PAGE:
Bioquímica de quitina y peptidoglicanos como polisacáridos estructurales. Caracterización de quitín desacetilasas y autolisinas de peptidoglicano


González Camarero, Rebeca


Chitin is a linear polysaccharide composed of NAG (N-acetylglucosamine) monomers linked by β-1,4 bonds. It is the most abundant natural amino saccharide and the second most abundant natural biopolymer on earth after cellulase. Chitin polymers and oligomers are N-deacetylated by chitin deacetylases generating partially acetylated chitosans and chitooligosaccharides (paCOS). Chitin and its derivatives are very interesting molecules since they have a wide variety of applications in medicine and in the food, pharmaceutical and cosmetic industries, among others. Chitosan is the only natural polycationic polysaccharide, which allows it to interact with polyanionic biomolecules (membrane, nucleic acids, proteins...). The biological activity of chitosan strongly depends on the degree of acetylation (DA), degree of polymerization (DP) and pattern of acetylation (PA). Due to this, and since the different CDAs generate different PA and DA, it is of great interest to characterize different CDAs so that they can be used as catalysts in the production of chitooligosaccharides and paCOS with a specific PA and DA, so that their biological activities can be studied and used in different fields.
The main component of the bacterial cell wall is peptidoglycan, which protects the cell toward various environmental conditions. Peptidoglycan consists of NAG-NAM glycan strands covalently bound to peptide stem (stem peptide). Autolysins are involved in the continuous synthesis, hydrolysis and modification of peptidoglycan, allowing bacterial growth and division, as well as the performance of other biological functions (such as pathogenicity, cannibalism, sporulation, spore germination...). Furthermore, the peptidoglycan fragments released by these autolysins can be detected by the host's immune system during an infection, leading to an immune response. To avoid this, some pathogenic bacteria modify their peptidoglycan through different mechanisms. One of these mechanisms is carried out by peptidoglycan deacetylases that N-deacetylate the NAM or NAG residues of the peptidoglycan, avoiding its recognition by the immune system.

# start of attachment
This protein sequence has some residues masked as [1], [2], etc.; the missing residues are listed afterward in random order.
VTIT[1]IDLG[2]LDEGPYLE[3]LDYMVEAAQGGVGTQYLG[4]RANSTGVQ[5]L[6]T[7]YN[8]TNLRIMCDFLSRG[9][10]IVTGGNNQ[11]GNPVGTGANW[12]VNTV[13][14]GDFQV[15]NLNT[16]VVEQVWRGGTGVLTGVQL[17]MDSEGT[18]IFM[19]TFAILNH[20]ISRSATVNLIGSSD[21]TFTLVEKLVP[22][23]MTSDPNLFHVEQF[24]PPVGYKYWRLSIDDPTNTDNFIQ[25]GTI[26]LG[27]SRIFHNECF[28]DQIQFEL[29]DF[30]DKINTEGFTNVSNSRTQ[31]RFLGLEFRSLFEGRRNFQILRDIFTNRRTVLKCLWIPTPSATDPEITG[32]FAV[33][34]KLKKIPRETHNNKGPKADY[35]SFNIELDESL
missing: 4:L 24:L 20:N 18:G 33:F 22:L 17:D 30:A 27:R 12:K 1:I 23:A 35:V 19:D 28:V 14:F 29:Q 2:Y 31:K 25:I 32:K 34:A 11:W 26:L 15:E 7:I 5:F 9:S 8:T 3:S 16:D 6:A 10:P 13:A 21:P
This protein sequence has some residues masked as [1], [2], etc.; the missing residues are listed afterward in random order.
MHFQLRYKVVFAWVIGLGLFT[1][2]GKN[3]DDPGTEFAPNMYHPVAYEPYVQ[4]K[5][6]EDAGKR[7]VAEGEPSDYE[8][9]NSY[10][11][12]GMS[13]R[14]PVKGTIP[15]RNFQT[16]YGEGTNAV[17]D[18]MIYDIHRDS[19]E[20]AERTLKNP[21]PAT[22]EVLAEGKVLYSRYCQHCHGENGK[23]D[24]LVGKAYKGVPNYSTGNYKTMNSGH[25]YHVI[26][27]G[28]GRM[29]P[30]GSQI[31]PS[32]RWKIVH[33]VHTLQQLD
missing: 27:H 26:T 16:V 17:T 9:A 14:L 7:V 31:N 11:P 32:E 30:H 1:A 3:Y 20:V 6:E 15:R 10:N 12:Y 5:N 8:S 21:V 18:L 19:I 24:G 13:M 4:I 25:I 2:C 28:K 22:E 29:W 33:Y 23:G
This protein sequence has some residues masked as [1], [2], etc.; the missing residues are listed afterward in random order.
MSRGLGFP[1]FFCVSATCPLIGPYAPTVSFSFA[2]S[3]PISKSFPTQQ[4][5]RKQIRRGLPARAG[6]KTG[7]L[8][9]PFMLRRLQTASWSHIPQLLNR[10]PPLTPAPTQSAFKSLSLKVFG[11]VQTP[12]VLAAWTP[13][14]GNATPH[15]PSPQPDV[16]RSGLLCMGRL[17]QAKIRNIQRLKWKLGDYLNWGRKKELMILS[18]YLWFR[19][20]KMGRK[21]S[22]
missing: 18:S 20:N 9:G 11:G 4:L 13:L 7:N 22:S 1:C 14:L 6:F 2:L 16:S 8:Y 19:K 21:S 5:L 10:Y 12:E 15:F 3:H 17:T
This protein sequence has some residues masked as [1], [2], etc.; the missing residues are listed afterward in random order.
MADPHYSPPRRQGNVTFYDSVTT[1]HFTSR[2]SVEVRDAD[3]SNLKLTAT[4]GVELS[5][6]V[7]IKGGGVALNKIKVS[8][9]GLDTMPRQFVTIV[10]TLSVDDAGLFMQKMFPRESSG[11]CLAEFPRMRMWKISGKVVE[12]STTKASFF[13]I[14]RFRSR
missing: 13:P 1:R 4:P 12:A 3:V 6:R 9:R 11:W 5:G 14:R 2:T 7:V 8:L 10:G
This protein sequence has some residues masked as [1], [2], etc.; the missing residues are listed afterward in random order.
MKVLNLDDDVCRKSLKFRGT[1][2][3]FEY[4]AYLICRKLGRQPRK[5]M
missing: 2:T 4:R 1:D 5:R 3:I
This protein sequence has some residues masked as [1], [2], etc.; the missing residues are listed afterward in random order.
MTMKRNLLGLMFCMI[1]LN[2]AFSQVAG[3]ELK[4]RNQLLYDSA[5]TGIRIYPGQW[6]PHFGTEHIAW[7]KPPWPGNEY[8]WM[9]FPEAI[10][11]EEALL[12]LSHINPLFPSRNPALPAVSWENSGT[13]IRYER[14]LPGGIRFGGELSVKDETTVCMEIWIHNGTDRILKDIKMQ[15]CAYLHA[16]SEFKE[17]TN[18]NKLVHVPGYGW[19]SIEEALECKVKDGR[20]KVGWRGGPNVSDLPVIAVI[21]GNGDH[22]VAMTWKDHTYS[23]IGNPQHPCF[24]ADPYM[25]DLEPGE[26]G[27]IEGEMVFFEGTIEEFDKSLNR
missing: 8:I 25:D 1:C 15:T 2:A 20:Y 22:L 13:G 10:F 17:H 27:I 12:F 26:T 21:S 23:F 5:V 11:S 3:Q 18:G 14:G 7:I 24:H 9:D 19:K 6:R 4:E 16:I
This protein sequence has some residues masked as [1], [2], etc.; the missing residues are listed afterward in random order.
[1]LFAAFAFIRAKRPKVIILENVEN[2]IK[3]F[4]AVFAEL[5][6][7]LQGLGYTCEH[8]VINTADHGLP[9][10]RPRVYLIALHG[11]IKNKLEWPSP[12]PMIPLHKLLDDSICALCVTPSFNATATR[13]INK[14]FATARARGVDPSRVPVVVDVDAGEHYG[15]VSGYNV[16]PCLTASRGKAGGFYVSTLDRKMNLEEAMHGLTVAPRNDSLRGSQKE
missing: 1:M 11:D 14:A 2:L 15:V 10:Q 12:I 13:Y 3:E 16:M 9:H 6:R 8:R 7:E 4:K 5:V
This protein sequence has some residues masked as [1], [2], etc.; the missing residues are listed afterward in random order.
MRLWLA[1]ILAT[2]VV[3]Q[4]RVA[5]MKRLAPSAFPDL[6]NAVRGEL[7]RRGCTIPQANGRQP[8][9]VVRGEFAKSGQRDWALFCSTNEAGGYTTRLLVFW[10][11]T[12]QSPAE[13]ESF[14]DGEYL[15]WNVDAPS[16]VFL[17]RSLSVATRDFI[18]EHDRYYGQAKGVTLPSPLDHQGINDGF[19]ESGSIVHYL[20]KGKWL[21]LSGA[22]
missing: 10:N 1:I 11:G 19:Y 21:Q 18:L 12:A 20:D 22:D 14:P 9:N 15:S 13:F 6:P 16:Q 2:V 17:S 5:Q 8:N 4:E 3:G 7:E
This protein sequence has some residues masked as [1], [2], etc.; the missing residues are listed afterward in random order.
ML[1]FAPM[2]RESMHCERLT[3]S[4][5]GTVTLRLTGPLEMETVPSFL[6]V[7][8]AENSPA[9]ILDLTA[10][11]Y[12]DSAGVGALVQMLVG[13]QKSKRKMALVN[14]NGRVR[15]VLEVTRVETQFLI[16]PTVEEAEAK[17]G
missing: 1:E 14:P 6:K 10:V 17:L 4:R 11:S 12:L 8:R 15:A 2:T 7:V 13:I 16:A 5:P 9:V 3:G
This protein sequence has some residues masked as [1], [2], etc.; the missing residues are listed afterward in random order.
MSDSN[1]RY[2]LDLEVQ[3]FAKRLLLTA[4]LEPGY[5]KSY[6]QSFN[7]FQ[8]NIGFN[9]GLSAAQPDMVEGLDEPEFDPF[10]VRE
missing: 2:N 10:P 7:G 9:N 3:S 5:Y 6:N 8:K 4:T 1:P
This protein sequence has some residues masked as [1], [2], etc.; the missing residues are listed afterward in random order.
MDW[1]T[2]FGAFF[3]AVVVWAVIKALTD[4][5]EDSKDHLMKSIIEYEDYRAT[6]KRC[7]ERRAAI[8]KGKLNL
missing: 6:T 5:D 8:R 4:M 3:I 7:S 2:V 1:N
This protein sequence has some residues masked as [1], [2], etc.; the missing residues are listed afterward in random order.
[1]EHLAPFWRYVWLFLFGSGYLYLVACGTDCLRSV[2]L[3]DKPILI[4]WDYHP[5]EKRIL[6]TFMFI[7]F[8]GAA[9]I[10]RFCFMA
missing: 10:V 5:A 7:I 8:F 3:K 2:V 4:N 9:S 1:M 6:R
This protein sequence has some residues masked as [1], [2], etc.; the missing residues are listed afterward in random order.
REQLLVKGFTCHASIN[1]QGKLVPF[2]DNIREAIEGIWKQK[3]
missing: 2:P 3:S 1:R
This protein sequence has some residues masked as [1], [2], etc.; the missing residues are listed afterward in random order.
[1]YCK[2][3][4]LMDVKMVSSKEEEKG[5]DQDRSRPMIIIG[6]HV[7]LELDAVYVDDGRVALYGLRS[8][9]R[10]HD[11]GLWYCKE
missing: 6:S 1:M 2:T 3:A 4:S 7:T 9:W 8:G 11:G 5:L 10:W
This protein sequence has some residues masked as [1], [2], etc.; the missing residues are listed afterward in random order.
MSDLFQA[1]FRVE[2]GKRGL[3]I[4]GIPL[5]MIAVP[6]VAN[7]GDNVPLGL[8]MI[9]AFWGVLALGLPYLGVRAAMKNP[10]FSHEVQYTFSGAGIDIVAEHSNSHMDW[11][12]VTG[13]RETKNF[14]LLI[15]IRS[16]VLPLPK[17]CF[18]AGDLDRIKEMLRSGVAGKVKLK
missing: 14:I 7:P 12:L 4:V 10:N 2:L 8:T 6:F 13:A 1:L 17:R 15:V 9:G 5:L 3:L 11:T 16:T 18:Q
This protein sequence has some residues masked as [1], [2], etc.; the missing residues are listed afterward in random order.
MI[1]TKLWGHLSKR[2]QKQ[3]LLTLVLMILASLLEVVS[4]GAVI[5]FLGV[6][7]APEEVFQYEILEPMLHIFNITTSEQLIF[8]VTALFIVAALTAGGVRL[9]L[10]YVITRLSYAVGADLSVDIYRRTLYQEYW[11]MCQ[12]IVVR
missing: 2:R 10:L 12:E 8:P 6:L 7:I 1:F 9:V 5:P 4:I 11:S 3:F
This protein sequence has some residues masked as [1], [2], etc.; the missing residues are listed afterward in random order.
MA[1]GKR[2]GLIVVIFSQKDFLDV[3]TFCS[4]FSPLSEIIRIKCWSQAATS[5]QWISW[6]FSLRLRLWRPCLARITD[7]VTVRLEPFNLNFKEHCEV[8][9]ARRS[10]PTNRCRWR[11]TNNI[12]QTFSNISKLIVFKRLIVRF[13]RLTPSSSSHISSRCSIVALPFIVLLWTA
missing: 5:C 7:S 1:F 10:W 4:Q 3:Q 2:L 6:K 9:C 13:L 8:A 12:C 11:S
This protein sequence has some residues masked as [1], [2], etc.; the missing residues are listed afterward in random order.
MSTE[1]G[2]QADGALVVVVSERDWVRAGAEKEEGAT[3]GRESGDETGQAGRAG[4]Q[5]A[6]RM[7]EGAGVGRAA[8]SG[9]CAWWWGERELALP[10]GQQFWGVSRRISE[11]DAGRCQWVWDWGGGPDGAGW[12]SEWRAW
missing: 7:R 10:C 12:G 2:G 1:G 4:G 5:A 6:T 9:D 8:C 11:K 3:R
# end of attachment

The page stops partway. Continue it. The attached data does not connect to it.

This work is divided into three parts. First, a bibliographic study of hydrolases and autolysins was carried out. Second, the chitin deacetylases BgCDA and SpCDA were expressed and purified. Previously, it was observed that these proteins were expressed in an insoluble way, so to carry out the purification by StrepTrap affinity chromatography, first the protein had to be denatured with urea and then refolding by dialysis so that these proteins fold in a soluble way. In addition, protein quantification and activity measurement using methyl umbelliferone acetate (AcMU) as a substrate were carried out. Finally, in order to characterize the peptidoglycan deacetylases, it is necessary to use peptidoglycan fragments of different composition. These can be obtained by digesting the peptidoglycan with different autolysins. In this third part of the work, the autolysins CwlE (DL-endopeptidase) and CwlH (N-acetylmuramyl-L-alanine amidase) from Bacillus subtilis were expressed, purified and characterized. The measurement of the enzymatic activity was carried out by detection of free amino groups using DNFB as a marker and analyzed by HPLC. These two purified autolysins can be used to generate specific peptidoglycan fragments that can act as substrates for peptidoglycan deacetylases and assist in its characterization.



Planas Sauter, Antoni


IQS SE - Master’s Degree in Bioengineering